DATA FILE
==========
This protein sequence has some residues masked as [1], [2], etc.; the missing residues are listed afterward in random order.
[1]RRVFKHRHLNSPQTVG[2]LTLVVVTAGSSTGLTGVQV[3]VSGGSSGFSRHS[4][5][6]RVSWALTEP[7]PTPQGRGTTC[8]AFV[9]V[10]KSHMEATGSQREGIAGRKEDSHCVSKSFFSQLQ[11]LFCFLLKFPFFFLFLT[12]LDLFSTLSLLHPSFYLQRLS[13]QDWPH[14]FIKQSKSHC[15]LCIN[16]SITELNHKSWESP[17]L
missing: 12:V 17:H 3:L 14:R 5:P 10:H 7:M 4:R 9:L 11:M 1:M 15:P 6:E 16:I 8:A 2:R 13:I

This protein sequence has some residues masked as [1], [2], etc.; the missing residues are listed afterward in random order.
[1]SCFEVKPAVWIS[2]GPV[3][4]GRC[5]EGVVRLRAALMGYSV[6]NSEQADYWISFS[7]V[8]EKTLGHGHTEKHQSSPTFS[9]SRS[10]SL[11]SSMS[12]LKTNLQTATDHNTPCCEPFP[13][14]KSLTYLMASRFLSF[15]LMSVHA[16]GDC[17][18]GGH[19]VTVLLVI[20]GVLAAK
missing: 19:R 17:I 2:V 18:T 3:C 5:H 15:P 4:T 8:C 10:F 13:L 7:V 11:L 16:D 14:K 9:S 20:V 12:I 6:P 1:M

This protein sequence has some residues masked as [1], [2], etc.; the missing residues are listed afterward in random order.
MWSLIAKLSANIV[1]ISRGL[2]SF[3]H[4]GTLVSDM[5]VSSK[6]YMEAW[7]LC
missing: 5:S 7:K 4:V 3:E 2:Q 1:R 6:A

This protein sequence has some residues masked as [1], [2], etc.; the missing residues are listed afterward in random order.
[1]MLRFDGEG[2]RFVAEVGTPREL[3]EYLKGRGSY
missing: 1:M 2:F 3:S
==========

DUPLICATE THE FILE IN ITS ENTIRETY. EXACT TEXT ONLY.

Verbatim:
This protein sequence has some residues masked as [1], [2], etc.; the missing residues are listed afterward in random order.
[1]RRVFKHRHLNSPQTVG[2]LTLVVVTAGSSTGLTGVQV[3]VSGGSSGFSRHS[4][5][6]RVSWALTEP[7]PTPQGRGTTC[8]AFV[9]V[10]KSHMEATGSQREGIAGRKEDSHCVSKSFFSQLQ[11]LFCFLLKFPFFFLFLT[12]LDLFSTLSLLHPSFYLQRLS[13]QDWPH[14]FIKQSKSHC[15]LCIN[16]SITELNHKSWESP[17]L
missing: 12:V 17:H 3:L 14:R 5:P 10:H 7:M 4:R 9:L 11:M 1:M 15:P 6:E 16:I 8:A 2:R 13:I

This protein sequence has some residues masked as [1], [2], etc.; the missing residues are listed afterward in random order.
[1]SCFEVKPAVWIS[2]GPV[3][4]GRC[5]EGVVRLRAALMGYSV[6]NSEQADYWISFS[7]V[8]EKTLGHGHTEKHQSSPTFS[9]SRS[10]SL[11]SSMS[12]LKTNLQTATDHNTPCCEPFP[13][14]KSLTYLMASRFLSF[15]LMSVHA[16]GDC[17][18]GGH[19]VTVLLVI[20]GVLAAK
missing: 19:R 17:I 2:V 18:T 3:C 5:H 15:P 4:T 8:C 10:F 13:L 7:V 11:L 16:D 14:K 9:S 20:V 12:I 6:P 1:M

This protein sequence has some residues masked as [1], [2], etc.; the missing residues are listed afterward in random order.
MWSLIAKLSANIV[1]ISRGL[2]SF[3]H[4]GTLVSDM[5]VSSK[6]YMEAW[7]LC
missing: 5:S 7:K 4:V 3:E 2:Q 1:R 6:A

This protein sequence has some residues masked as [1], [2], etc.; the missing residues are listed afterward in random order.
[1]MLRFDGEG[2]RFVAEVGTPREL[3]EYLKGRGSY
missing: 1:M 2:F 3:S